AKRON, Ohio — If you're from Akron or spend enough time there, it's likely you already know the legend of the Miller Road lions—two statues that for years have been the sign that spring has sprung. For those unfamiliar with the legend, it all starts at the end of a driveway.
UPDATE: The lions were officially unwrapped for the season on May 9.
UPDATE: It is now officially spring. pic.twitter.com/RJ3v1NaLJF— Camryn Justice (@camijustice) May 9, 2022
Jimmy Salaheddine's parents own the well-known home on Miller Road. He's grown up with the statues as part of his life.
"It honestly just started off as a chore my dad would make me do," Salaheddine said. "Wintertime wrap them, springtime unwrap them—and that chore has turned into something funner and funner and funner and people just caught on to it."
Decades ago, Salaheddine's parents welcomed the stone lion statues to sit at the end of their driveway. He joked that they chose lions because his astrological sign is a Leo and his mother loves him that much but added that his mother also just really likes the animal.
Unfortunately, a hard lesson was learned with the first set of lion statues when winter in Ohio showed the damage it can do.
"This is actually the second set of lions because the first set of lions got deteriorated by the snow and the ice and all the salt that goes on the roads every year in the wintertime," Salaheddine said. "When the big salt trucks from the city come by, they dump a lot of salt and there's big chunks that put chips in the statues and all also the salt sitting around deteriorates the base of them."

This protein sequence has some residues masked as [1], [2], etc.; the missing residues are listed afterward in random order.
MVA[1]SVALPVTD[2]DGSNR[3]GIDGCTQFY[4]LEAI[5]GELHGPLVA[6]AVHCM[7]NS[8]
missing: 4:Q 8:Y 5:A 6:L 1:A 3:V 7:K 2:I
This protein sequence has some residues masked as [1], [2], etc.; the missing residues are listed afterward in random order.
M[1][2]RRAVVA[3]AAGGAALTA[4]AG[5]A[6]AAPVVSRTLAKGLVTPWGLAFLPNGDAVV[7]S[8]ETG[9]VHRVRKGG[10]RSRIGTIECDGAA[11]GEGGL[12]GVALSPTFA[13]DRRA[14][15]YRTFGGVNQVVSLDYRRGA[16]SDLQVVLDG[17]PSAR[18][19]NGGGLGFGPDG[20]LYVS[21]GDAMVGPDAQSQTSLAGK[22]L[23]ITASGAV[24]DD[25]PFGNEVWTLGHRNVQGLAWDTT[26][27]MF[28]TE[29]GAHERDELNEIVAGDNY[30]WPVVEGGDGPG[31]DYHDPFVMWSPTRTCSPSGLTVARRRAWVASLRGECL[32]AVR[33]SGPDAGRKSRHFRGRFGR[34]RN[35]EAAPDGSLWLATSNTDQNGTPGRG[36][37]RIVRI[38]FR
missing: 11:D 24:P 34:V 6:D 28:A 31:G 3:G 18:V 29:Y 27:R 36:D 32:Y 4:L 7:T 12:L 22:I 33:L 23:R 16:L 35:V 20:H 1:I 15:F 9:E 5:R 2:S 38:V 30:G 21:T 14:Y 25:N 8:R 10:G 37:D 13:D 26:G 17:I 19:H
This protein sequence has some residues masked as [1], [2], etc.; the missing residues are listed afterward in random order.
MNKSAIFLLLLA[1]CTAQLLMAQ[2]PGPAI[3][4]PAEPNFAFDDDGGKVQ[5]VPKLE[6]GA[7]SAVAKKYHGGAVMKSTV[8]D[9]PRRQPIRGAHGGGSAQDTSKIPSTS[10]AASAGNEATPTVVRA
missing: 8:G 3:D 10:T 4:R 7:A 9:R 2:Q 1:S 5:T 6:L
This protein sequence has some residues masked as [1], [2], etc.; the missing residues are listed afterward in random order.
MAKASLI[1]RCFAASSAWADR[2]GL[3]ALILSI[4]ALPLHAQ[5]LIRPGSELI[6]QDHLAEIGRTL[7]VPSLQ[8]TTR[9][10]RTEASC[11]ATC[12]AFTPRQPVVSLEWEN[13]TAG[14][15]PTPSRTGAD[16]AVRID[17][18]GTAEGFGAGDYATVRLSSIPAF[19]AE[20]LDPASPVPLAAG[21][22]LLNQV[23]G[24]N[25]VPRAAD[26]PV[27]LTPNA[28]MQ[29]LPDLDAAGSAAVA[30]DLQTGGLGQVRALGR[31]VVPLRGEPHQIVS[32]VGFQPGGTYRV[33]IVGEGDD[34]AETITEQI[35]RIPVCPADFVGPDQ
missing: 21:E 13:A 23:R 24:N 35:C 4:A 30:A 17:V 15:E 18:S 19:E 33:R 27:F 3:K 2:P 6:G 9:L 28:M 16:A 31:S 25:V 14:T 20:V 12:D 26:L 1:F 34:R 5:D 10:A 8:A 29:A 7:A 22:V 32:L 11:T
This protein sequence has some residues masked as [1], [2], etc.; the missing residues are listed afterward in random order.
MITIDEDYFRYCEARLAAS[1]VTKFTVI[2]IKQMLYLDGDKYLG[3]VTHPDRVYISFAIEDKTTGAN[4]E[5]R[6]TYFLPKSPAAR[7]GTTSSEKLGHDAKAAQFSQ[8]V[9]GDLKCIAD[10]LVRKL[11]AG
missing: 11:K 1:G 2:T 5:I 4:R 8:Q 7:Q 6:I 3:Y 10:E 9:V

After the first set was destroyed by the harsh conditions, Salaheddine's family learned some lessons to protect them. When the unseasonable weather starts to show up, the wrap comes out.
"They started covering them every year, wrapping them up," Salaheddine said. "You want it to be spongy on the outside so if a rock or ice or salt hits, it bounces off and it doesn't chip."
So each winter the statues go into their own version of hibernation, wrapped meticulously to ensure the elements can't deteriorate them like the first set of lions. That task was one of Salaheddine's chores growing up and has since turned into something much bigger.
"Now it's become a tradition," Salaheddine said. "Just like anything, it turned into a thing."
For people in Akron, passing the wrapped statues in March, April or May means that it's not quite spring. Keep the snow brush in the backseat, don't put away the winter coat and certainly don't pull out the sandals just yet. But once you drive past the house on Miller Road and see the lions unwrapped in all of their glory—get ready for warmer weather and sunny skies to come.
"It's fun. It gets you excited for the weather change," Salaheddine said.
Like Buckeye Chuck on Groundhog's Day or the Hinckley buzzards flying in or even the blooming flowers on Daffodil Hill, the Miller Road Lions have become a predictor for the season change in Ohio. People will drive by to check the status of the statues or ask on social media—and many treat the unveiling of the lions as gospel.